Tag Archives: Blessed Virgin Mary

Virgin Mary gets a bad rap, sometimes

On this first day of the new calendar year, the Novus Ordo Catholic Church celebrates the feast of Mary, the Mother of God. It is, in fact, the 8th day since the Incarnation and traditionally the Church recalls the Lord’s adherence to the Divine Law with his circumcision.

I’d like to highlight something we tend to overlook in our daily journey of faith. That is, the role of Mary, the Mother of God and the Mother of us all, in this walk of faith. What does Mary teach us? Why is she so very critical to our catholic life? Recall, the Church has some central themes in her theology that we need to attend to, namely, the Church is approached from the perspective of the Marian dimension in light of our discipleship.

Some friends wrote the following reflection on Mary that I think needs to be more widely seen and understood:

Sometimes in Christian spirituality, the Virgin Mary gets a bad rap because she is so routinely associated with a damaging and suffocating sentimentality, something sickeningly sweet. But this is really a fiction; the Gospel’s portrait of her reveals something entirely different. There we encounter a Mary who is so open to the Word of God that she actually gives birth to it. At the same time, I believe she knew what it meant to encounter the Lord in the darkness of faith. Can we imagine what it must have been like to learn that she was to give birth to the Messiah? Can we imagine her inner struggle, wondering if this could actually be? And yet, her simple “fiat” is what Jesus commands in this morning’s Gospel. “Blessed rather, are they who hear the word and keep it.” In Mary we discover one who not only heard the Word, she “digested” it; she expressed the whole message of the scriptures in her life. We’re told in several places that Mary “treasured these things, and pondered them in her heart.” That was her fundamental attitude. In a very real sense, she is the archetype of a disciple, of what it means to be a follower of Christ. (NS)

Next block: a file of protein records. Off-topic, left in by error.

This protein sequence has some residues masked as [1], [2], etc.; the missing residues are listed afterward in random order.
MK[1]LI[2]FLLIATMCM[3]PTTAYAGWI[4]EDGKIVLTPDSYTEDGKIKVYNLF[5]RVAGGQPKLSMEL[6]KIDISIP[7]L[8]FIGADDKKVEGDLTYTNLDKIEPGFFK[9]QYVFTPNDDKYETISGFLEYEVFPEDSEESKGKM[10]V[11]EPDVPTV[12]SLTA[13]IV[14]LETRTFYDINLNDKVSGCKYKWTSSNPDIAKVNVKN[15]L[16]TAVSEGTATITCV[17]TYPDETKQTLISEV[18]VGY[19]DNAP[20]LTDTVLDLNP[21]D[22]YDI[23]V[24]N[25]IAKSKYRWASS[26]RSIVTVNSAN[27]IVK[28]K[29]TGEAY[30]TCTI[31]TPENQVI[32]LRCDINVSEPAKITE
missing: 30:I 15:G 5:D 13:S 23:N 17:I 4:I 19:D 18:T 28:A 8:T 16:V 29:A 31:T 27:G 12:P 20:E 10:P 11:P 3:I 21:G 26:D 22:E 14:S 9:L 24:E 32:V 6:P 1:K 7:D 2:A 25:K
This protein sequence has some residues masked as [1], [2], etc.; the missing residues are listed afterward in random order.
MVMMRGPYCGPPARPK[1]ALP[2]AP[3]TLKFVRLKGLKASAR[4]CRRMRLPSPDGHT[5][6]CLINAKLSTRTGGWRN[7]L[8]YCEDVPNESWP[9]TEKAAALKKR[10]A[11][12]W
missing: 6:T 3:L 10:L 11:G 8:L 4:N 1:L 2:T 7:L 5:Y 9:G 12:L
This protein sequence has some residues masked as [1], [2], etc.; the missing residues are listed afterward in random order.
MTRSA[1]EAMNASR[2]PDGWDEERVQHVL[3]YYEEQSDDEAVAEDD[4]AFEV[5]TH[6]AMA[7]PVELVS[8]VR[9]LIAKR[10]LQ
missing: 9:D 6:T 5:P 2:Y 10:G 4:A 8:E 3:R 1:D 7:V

Blessings in 2018!!!!

Mother’s Day

“Commemorating our most holy, pure, blessed, and glorious Lady, the Theotokos and ever-virgin Mary, with all the saints, let us commend (παραθώμεθα, предадим, place before God, hand over) ourselves and one another and our whole life to Christ our God.” (Great Litany, Byzantine Divine Liturgy) [VL]

I am always reminded the intimate connection and relationship that exists between and among the Blessed Mother and earthly mothers. Each has a strong hand in my doing the right, the good and the beautiful.

God bless Mom, may God care for our grandmothers: indeed all mothers! Our Lady of Fatima, pray for us.

Fatima at 100

On May 13, 1917, Mary, the Mother of God, known also by a title of “Our Lady of Fatima,” revealed herself to  three shepherd children in a small town in Portugal. 100 years later we firmly recognize and follow the lead Jacinta, Francisco, and Lucia who gave us a renewed opportunity to enter into deeper communion with our Lord and Savior Jesus Christ through His Mother.

Saint John Paul II tells us that “the message of Fatima is, in its basic nucleus, a call to conversion and repentance as in the Gospel.”

At Fatima we were told to “Pray the Rosary, every day, in order to bring peace to the world.”

Hence, we pray for ourselves, indeed, all sinners, as we say the prayer Our Lady of Fatima asked to be added after each mystery of the Rosary: “O my Jesus, forgive us our sins, save us from the fire of hell. Lead all souls to heaven, especially those who are most in need of Thy mercy.” During the six monthly apparitions in 1917, Mary instructed Lucia, Jacinta, and Francisco to pray the Rosary daily for peace, and to make sacrifices for sinners, saying that “many souls go to hell, because there are none to sacrifice themselves and pray for them.”

So, today we celebrate the feast of Our Lady of Fatima with special solemnity, as we mark the 100th anniversary of her first apparition.

Nichols re-consecrated England and Wales to the Mother of God

Nichols crowns the Blessed Virgin Mary

His Eminence, Vincent Cardinal Nichols re-consecrated England and Wales to the Immaculate Heart of Mary at Westminster Cathedral. Today’s Marian consecration renews the original offering made by Cardinal Bernard Griffin on July 16, 1948.

The prayer, in part, read,